01 August 2006

Did the New Yorker kill Fidel Castro?

Last week, The New Yorker ran a story about what will happen to Cuba when Fidel Castro dies.
(This is not Castro, by the way; it's Che Guevara, of whom there are thousands of portraits all over Cuba.)

This morning, news comes that he is ill, and has ceded power temporarily to his brother and expected successor, Raul. There is speculation that he might already be dead, but no one really knows.

I went to Cuba in 2002, to an interactive media and art conference. This was during those few open years where such legal trips were not all that difficult to arrange, if you were going for work-related edu- cational reasons, and Cuba was well set-up to host these kinds of conferences. Despite its poverty, it was already a major tourist destination for Europeans and Latin Americans.

The people were wonderful, generously saying that "we like Americans; we don't like your government." We told them that we didn't like our government much right then either.

Several older people spoke to me about the failure of the revolution; they considered themselves to still be revolutionaries. They didn't want free-market capitalism to take over when Fidel died. They thought the trade embargo should be tightened. It was the only way to hurt Castro, they said.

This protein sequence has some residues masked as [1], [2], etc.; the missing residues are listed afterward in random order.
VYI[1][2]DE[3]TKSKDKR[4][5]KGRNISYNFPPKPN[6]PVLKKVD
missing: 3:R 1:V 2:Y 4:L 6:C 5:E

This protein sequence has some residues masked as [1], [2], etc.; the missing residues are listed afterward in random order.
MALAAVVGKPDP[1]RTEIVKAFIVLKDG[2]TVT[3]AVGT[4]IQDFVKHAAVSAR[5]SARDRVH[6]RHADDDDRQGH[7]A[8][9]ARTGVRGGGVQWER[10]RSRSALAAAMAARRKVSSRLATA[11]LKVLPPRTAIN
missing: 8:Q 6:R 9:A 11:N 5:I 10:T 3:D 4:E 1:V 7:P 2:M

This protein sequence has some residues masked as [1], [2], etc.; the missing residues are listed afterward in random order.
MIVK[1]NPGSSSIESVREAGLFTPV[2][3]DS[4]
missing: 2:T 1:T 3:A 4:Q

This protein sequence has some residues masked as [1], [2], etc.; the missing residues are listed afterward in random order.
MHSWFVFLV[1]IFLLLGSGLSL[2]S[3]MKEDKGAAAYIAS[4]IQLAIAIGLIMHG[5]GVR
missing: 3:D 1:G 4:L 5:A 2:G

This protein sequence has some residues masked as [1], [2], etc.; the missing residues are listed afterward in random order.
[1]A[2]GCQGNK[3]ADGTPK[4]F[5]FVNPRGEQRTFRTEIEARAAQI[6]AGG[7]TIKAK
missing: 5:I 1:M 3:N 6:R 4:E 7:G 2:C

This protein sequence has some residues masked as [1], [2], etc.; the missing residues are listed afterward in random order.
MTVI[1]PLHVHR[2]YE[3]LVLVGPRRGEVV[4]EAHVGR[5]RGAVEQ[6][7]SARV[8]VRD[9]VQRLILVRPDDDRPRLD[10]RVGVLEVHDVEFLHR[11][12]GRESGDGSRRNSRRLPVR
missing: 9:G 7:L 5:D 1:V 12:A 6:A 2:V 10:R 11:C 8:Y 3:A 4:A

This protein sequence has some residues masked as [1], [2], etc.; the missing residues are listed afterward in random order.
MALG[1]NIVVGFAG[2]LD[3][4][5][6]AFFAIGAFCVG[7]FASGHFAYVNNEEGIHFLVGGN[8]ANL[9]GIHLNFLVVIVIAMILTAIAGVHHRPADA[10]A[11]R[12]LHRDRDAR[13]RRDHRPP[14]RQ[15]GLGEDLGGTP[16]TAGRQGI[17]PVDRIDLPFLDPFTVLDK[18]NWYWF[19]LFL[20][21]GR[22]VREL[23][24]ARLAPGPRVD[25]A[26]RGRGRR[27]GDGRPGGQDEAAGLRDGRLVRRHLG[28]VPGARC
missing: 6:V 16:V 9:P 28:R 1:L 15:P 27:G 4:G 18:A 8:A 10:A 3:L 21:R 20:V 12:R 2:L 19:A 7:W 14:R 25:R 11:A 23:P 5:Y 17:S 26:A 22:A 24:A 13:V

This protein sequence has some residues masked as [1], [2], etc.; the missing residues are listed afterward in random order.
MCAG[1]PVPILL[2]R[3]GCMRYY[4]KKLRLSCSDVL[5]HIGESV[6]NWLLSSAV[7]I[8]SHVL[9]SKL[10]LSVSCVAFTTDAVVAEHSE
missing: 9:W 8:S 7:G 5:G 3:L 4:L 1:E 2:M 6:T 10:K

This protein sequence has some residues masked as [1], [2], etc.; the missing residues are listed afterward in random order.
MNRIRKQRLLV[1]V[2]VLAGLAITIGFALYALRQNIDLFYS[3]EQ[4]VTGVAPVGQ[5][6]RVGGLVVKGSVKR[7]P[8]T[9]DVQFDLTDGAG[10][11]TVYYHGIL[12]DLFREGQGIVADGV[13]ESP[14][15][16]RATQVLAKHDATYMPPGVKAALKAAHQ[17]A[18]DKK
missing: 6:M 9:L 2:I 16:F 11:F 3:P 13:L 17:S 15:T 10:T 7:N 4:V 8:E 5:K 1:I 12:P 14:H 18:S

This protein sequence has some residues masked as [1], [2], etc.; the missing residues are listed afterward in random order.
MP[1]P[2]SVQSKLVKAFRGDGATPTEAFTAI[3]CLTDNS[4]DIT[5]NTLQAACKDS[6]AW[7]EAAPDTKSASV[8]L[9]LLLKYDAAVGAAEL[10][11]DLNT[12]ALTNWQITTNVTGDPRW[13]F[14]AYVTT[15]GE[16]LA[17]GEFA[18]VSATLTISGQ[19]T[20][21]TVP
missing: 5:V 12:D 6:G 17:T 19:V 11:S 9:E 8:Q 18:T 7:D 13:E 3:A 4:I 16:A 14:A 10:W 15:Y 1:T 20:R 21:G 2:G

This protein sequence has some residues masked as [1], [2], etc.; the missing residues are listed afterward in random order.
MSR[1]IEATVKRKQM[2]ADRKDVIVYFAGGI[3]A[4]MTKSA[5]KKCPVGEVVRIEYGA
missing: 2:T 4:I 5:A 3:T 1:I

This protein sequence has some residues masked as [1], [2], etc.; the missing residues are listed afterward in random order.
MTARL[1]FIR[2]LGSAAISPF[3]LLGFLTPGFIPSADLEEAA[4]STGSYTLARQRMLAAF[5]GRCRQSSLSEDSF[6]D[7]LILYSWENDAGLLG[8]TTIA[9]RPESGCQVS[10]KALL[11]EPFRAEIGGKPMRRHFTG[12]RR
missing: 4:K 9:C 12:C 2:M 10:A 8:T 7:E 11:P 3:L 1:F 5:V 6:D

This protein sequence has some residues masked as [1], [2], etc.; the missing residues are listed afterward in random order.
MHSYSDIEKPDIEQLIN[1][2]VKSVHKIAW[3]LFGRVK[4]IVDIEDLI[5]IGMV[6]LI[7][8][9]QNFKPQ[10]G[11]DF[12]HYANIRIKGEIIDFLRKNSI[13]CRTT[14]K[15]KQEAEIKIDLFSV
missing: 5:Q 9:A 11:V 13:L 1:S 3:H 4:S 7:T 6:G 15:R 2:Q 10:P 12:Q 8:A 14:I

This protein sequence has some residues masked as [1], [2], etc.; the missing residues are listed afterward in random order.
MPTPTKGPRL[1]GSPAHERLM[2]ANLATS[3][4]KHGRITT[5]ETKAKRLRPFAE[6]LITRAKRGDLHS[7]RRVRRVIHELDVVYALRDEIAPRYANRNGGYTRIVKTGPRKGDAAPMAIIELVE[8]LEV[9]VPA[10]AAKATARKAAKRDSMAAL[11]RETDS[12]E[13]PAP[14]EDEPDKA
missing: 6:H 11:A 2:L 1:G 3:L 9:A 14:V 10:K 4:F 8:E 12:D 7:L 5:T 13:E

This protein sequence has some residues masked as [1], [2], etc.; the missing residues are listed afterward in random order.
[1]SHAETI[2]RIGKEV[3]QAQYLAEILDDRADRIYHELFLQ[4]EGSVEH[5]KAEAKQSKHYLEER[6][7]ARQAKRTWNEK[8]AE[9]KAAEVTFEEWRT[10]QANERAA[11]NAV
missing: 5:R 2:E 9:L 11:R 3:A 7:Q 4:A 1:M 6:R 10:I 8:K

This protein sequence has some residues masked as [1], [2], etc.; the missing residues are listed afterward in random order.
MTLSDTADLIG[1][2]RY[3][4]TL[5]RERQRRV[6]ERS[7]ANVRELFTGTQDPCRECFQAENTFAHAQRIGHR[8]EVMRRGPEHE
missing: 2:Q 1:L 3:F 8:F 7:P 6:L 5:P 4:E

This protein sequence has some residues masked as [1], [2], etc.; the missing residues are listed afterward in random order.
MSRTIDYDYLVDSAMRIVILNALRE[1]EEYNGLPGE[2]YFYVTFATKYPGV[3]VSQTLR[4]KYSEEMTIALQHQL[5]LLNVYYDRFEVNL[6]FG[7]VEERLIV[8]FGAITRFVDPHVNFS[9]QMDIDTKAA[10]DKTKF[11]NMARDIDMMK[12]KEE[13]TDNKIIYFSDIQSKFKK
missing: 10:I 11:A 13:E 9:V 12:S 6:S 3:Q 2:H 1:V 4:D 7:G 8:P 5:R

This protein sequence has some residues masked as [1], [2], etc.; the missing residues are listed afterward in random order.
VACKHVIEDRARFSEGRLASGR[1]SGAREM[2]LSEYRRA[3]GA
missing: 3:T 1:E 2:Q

Younger Cubans wouldn't talk about politics. "You can talk about it, but we cannot," the implication was that they could be arrested if the wrong person overheard them.

There is dancing in the streets today in Miami. The U.S. government relies on the exiled Cuban community for guidance on how to handle the transition. Because of course, we are only waiting for Castro to die, the smallest sliver of an opening to go barging in and take over. (Don't forget: Cuba has off-shore oil reserves.) My impression is that the exiles think they will be welcomed back to the island with open arms, and play important roles in bringing the country into the 21st century. I think they are in for a surprise.

When Fidel dies, things will change. The Cuban people deserve change. I only hope they get to say what kind of change it is they want, and that the United States doesn't make them change for the worse.


Blogger Custancia said...

Beautiful pictures. (Too exhausted to think/reply about the politics - maybe another day..)

4:21 PM  

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